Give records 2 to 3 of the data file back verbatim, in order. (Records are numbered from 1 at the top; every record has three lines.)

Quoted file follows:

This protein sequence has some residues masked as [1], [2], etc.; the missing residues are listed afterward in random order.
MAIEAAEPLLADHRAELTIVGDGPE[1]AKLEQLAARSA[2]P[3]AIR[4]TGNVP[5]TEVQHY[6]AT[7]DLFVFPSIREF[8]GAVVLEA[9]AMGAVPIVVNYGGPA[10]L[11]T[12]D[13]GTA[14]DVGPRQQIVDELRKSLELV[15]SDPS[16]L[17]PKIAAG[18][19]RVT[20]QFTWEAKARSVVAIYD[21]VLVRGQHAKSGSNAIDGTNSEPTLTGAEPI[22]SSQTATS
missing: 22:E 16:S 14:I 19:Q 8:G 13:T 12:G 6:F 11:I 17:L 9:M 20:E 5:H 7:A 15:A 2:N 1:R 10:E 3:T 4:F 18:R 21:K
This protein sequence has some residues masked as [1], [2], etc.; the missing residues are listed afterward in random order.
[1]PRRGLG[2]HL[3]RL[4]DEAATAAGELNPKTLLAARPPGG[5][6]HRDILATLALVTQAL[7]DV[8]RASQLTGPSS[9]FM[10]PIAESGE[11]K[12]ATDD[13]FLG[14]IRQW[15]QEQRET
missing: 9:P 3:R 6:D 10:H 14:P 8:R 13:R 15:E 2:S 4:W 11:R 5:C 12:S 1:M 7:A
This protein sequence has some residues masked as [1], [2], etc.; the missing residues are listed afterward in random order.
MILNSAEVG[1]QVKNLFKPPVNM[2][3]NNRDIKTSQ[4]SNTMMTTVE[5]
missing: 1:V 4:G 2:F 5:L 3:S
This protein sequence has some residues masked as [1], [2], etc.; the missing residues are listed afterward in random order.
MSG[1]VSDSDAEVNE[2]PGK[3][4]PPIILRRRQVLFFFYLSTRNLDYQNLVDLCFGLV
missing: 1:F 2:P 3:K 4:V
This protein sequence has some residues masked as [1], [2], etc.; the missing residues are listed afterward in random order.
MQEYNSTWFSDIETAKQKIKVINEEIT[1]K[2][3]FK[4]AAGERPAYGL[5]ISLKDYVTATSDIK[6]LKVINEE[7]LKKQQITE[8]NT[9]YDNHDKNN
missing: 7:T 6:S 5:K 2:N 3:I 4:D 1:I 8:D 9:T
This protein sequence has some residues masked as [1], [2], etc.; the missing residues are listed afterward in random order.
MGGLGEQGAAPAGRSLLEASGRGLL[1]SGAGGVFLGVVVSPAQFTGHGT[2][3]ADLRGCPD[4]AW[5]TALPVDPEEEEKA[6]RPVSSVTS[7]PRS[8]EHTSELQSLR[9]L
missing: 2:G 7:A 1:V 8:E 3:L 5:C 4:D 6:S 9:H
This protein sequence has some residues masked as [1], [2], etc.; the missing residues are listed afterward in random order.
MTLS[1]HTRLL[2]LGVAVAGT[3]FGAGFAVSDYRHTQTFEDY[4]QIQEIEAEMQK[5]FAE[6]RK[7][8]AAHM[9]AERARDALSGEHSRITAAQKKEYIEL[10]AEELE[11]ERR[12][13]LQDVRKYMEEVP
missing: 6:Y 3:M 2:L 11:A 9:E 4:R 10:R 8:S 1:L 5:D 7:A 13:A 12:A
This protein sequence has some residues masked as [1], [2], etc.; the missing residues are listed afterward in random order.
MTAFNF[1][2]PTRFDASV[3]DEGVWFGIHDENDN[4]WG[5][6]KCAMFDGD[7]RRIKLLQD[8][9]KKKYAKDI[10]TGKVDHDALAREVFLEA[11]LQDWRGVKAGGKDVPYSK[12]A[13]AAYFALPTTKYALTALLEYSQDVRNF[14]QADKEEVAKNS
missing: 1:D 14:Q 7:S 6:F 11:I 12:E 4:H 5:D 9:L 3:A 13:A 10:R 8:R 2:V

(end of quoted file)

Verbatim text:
This protein sequence has some residues masked as [1], [2], etc.; the missing residues are listed afterward in random order.
[1]PRRGLG[2]HL[3]RL[4]DEAATAAGELNPKTLLAARPPGG[5][6]HRDILATLALVTQAL[7]DV[8]RASQLTGPSS[9]FM[10]PIAESGE[11]K[12]ATDD[13]FLG[14]IRQW[15]QEQRET
missing: 9:P 3:R 6:D 10:H 14:P 8:R 13:R 15:E 2:S 4:W 11:R 5:C 12:S 1:M 7:A
This protein sequence has some residues masked as [1], [2], etc.; the missing residues are listed afterward in random order.
MILNSAEVG[1]QVKNLFKPPVNM[2][3]NNRDIKTSQ[4]SNTMMTTVE[5]
missing: 1:V 4:G 2:F 5:L 3:S